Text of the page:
But, in the hypothetical situation where a unified list of the pro-Indy Green/ Left was able to garner support primarily, though not exclusively, from that broad base of the Yes support who want radical change, this situation could be near reversed.

Let me explain. It’s been well documented that since devolution the Scottish electorate has developed relatively sophisticated voting patterns, voting in different way in different elections to achieve different, progressive, outcomes. This situation has certainly not been diminished by the IndyRef and many Yes supporters, and others, will be only too aware that voting SNP on the list may well be a wasted vote that will paradoxically only increase the chances of a Unionist candidate being elected.

If however a unified candidate of the Green Left radical forces was standing as a realistic, credible alternative then they would be well placed to capitalise on this situation.

So using some basic maths if one-third of the SNP support on the list could be persuaded to vote Red/Green (based on the TNS poll with all the caveats etc.) and coupled with the already existing Green support this could lead to regional voting figures of SNP 33%, Red/ Green 27%, Labour 19%, Tory 14%, LD 5% leading to the election of 3 Red/ Greens, 2 Labour and 2 Tories on each list. This would mean 24 Red/Greens in total making them the 2nd largest grouping at Holyrood behind the SNP, who would have already won the election based on their support at constituency level (it’s probably worth noting that it would be in the interests of such a grouping for the SNP to win every constituency seat in Scotland.)

Again if one half of SNP voters supported this new grouping the corresponding figures would be Red Green 35%, SNP 25%, Labour 19%, Tory 14%, LD 5%. This could result in 4 Red/Greens being elected in each region giving 32 seats across Scotland outnumbering the combined total of all the Unionist parties at Holyrood.

Obviously there is no data to support the claim that SNP voters would support a Red/Green alliance but given the positive and committed role that socialists and Greens played in RIC and the wider Yes campaign and, as has been stated, the ‘sophisticated’ nature of voting in Scotland and increased levels of political activity since the referendum, I believe that this could be achievable, but only though a unified force that wasn’t going to be fighting each other for the same votes.

Now basing politics on opinion polls is not generally the sort of politics that I would touch with the proverbial bargepole, it reeks of new Labour focus groups and the selling of your soul for the sake of a handful of votes in a few marginal constituencies, but this is a different situation altogether, and while compromise is inevitable it need not be at the expense of political principle.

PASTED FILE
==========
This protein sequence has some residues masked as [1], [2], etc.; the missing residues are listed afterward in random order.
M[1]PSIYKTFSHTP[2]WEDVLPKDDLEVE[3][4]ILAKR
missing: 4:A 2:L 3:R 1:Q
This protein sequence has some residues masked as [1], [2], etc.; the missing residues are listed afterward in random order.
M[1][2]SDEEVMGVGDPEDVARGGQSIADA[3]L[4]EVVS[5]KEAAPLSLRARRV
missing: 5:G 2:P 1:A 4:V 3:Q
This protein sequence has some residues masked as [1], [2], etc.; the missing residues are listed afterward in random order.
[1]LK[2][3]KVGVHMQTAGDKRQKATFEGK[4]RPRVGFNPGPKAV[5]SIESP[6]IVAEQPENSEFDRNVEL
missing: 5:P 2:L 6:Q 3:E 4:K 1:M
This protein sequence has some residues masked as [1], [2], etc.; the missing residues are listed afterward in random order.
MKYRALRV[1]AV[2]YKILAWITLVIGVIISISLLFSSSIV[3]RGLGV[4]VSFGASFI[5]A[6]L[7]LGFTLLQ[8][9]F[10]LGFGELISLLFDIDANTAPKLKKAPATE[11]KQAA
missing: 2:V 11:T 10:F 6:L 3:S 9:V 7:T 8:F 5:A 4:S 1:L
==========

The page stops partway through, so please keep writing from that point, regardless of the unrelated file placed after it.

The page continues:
We wouldn’t need a huge unified political programme, just agreement around a set of core demands where unity already exists, opposing austerity, stopping fracking, more green energy projects, real radical land reform, ending zero hour contracts, fighting for better workers’ rights, No to NATO, a £10 minimum wage, more social housing built to higher environmental standards as well as support for an independent Republic. There is plenty we have in common as we showed throughout the referendum campaign.

Realistically the left would have to accept its weakened position at this time and probably offer the Greens at least the top spot on every list, even in its Glasgow heartlands, though Patrick Harvie top of the list, a problem? I don’t think so. Given the potential to elect 2/3/4 MSPs from each list perhaps the rest could be decided by some form of regional aggregates, but I digress.

Here in the Highlands the thought of standing in opposition to someone like John Finnie who played such an active role in the RIC campaign and is top of the regional list for the Greens next year is not something which appeals to me and I’m sure that similar situations would be replicated elsewhere.

Is it too late for this to happen? Certainly not. But whether narrow party political advantage will win out over the NEEDS of the marginalised and disadvantaged bearing the brunt of Tory ‘Austerity’ is another matter altogether.

Socialists and Greens managed to put our differences aside, in RIC and elsewhere, to work collectively for a greater good last year, surely the radical forces of Scotland can do the same for the next? Talks did take place between the Greens and the SSP before the 2014 European elections which indicate that there must be willingness, in some quarters at least, to contemplate this scenario.

But this time round the opportunity for such a bloc wouldn’t just mean the election of one MEP, not even replacing the Lib-Dems as the 4th largest party, but on becoming the main opposition to the SNP at Holyrood, pushing them in a more radical direction and making sure they live up to their anti-austerity promises, the prize is potentially that big. Surely that’s something worth aiming for?


(1) TNS Poll, 9 June 2015 – Regional list voting intentions for Holyrood: SNP 50%, Labour (19%), the Conservatives (14%), the Greens (10%), Liberal Democrats (5%), UKIP (2%) and others (2%)